That one moment was far from an isolated one. The possibility of sexual violence associated with my breasts was brought to my attention on more than one occasion. According to my mother, someone was always attempting to or fantasizing about “touching me” or “raping me.” And I often responded by shielding my breasts with my arms. But what she failed to understand was that my perpetrators weren’t hypothetical males. It was her sister, my aunt Joyce, who introduced me to pornographic videos before introducing me to her full body. Or some of the children living in the projects where my father used to work (one girl actually pulled one of my breasts out of my shirt—even when I asked her not to).
The curiosity and sexualization of my breasts didn’t stop at my childhood. Men and women fixated on them even when I tumbled into adulthood. They were the first part of me kissed during sex. The first part of me people admired quietly when I wore low-cut blouse on a night out. The first part that brought out the kindness of men when I worked the front desk at the university library. This only continued because I didn’t know of any other options. At this point, I knew I wasn’t straight, but also fell into the cis-identity trap by thinking that all female-bodied women were to act sexual simply because of the body parts they were born with.
The irony was that I was most comfortable with my body when my chest was close to non-existent, hidden beneath flowy shirts worn with bell bottom jeans. A sigh of relief came from not being mistaken for high femme behaviorisms, only wearing heels and makeup on the night of the blue moon.
My coming out in 2017 made sense; my masculinity felt as natural as the shade of my skin and I immediately reset myself energetically and psychologically. But I still had my old body—those two lumps on my chest that I never asked for. As time dragged on, the contempt towards my breasts intensified—so much so that I requested that they be removed earlier than required by my insurance company. My dysphoria elevated when my insurance company denied my request because I’ve only been on testosterone for eight months. Though I am in the middle of an appeal, the chances of Excellus budging are slim.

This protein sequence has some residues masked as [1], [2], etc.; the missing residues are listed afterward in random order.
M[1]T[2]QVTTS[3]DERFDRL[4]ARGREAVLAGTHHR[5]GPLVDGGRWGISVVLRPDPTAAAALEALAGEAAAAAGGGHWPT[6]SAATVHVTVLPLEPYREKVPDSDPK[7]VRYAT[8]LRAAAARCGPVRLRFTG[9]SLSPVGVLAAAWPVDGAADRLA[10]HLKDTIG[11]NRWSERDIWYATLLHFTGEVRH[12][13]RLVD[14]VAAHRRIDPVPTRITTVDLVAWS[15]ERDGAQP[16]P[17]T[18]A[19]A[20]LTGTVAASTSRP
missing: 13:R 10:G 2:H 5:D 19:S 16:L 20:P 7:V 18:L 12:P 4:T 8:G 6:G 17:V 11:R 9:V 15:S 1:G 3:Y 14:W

So here I am, giving myself the permission to confront the monster—the other reason why I want my breasts removed as soon as possible.
Since they were sexualized since the day they were formed, I began to believe that my breasts were the only aspect of me that either brought happiness to or pleasure for someone else. Since I craved the attention that didn’t involved me being yelled at or ridiculed, I allowed people to sexualize me, regardless of how much I disgusted I felt. I assumed that, as a “woman,” sexualization and being sexualized because of my breasts was all I was good for. And it was always followed by an overwhelming sense of shame.
My breasts are a constant reminder of the sexual humiliation I put myself through in the quest to find true acceptance. Of the sexual abuse I endured as a child by a family member who concealed her intentions with humor while providing a false sense of protection. Because it was often ridiculed and molested, I rarely felt connected to my body and having my breasts blamed for someone else’s conduct made it worse. So with them gone, my body will never again be used as a scapegoat. And I will no longer have gender markers that remind me of the trauma I endured. The top surgery will do more than allow me to live comfortably with my body. It will allow me to move forward and on with my life as me.
In other words, I will no longer be haunted. Instead, I will finally be free.